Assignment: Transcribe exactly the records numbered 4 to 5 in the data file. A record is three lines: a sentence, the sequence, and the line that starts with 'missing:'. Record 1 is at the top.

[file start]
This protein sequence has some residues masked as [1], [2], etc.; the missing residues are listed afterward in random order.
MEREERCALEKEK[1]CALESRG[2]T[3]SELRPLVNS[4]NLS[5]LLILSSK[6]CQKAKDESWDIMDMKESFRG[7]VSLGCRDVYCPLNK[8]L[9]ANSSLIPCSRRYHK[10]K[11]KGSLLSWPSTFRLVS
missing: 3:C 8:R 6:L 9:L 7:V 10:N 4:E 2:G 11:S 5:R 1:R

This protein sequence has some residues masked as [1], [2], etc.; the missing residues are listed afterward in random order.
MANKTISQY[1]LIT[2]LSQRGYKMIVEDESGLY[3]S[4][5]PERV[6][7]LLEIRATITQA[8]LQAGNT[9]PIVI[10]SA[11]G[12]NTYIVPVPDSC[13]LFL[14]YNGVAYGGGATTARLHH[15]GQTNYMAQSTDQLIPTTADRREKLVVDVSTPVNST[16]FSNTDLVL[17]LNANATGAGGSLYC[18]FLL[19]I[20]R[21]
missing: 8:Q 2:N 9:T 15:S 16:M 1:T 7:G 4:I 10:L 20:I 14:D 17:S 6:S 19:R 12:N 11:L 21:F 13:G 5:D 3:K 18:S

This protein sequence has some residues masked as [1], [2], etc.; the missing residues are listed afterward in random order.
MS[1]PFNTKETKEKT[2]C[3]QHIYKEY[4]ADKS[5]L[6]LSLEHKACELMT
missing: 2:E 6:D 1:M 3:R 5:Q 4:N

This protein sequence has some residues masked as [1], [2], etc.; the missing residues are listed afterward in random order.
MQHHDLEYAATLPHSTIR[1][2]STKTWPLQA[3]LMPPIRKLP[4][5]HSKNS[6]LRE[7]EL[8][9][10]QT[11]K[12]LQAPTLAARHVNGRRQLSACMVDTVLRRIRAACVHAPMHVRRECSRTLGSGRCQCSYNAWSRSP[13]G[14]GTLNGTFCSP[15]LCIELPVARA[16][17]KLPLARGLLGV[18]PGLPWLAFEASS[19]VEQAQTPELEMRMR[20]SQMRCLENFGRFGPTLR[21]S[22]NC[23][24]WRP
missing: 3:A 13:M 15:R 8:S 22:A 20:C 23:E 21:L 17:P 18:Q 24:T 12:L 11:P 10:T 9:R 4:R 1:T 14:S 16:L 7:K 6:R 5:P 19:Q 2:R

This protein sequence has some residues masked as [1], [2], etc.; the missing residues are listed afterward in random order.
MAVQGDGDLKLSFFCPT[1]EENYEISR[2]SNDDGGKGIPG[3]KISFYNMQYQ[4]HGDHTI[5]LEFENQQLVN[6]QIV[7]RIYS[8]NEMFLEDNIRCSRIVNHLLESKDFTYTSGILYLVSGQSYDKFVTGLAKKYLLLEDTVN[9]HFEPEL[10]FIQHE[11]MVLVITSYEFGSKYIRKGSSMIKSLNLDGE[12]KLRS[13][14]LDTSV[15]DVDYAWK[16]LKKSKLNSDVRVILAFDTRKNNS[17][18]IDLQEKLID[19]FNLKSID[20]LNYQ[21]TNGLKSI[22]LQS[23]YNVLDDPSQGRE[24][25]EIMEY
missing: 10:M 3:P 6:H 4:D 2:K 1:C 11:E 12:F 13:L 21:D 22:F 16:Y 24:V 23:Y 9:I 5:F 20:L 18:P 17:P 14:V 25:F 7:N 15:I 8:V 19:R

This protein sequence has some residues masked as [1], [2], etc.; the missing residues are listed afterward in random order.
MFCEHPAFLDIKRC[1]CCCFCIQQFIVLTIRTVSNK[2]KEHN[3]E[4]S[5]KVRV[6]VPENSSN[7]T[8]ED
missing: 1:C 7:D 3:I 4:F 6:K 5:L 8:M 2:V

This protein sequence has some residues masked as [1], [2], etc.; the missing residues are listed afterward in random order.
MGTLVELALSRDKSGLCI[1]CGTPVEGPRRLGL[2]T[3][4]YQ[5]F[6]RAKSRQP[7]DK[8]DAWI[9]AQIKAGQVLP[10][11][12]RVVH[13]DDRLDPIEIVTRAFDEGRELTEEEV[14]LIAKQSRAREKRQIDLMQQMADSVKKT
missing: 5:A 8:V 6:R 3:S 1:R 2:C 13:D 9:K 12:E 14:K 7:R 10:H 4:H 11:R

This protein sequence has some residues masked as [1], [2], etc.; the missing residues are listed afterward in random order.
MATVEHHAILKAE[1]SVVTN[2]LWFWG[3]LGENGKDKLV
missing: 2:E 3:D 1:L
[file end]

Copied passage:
This protein sequence has some residues masked as [1], [2], etc.; the missing residues are listed afterward in random order.
MQHHDLEYAATLPHSTIR[1][2]STKTWPLQA[3]LMPPIRKLP[4][5]HSKNS[6]LRE[7]EL[8][9][10]QT[11]K[12]LQAPTLAARHVNGRRQLSACMVDTVLRRIRAACVHAPMHVRRECSRTLGSGRCQCSYNAWSRSP[13]G[14]GTLNGTFCSP[15]LCIELPVARA[16][17]KLPLARGLLGV[18]PGLPWLAFEASS[19]VEQAQTPELEMRMR[20]SQMRCLENFGRFGPTLR[21]S[22]NC[23][24]WRP
missing: 3:A 13:M 15:R 8:S 22:A 20:C 23:E 21:L 17:P 18:Q 24:T 12:L 11:P 10:T 9:R 4:R 1:T 14:S 16:L 7:K 6:R 5:P 19:Q 2:R

This protein sequence has some residues masked as [1], [2], etc.; the missing residues are listed afterward in random order.
MAVQGDGDLKLSFFCPT[1]EENYEISR[2]SNDDGGKGIPG[3]KISFYNMQYQ[4]HGDHTI[5]LEFENQQLVN[6]QIV[7]RIYS[8]NEMFLEDNIRCSRIVNHLLESKDFTYTSGILYLVSGQSYDKFVTGLAKKYLLLEDTVN[9]HFEPEL[10]FIQHE[11]MVLVITSYEFGSKYIRKGSSMIKSLNLDGE[12]KLRS[13][14]LDTSV[15]DVDYAWK[16]LKKSKLNSDVRVILAFDTRKNNS[17][18]IDLQEKLID[19]FNLKSID[20]LNYQ[21]TNGLKSI[22]LQS[23]YNVLDDPSQGRE[24][25]EIMEY
missing: 10:M 3:P 6:H 4:D 2:K 1:C 11:E 12:F 13:L 21:D 22:F 16:Y 24:V 23:Y 9:I 5:F 20:L 18:P 17:P 14:V 25:F 7:N 15:I 8:V 19:R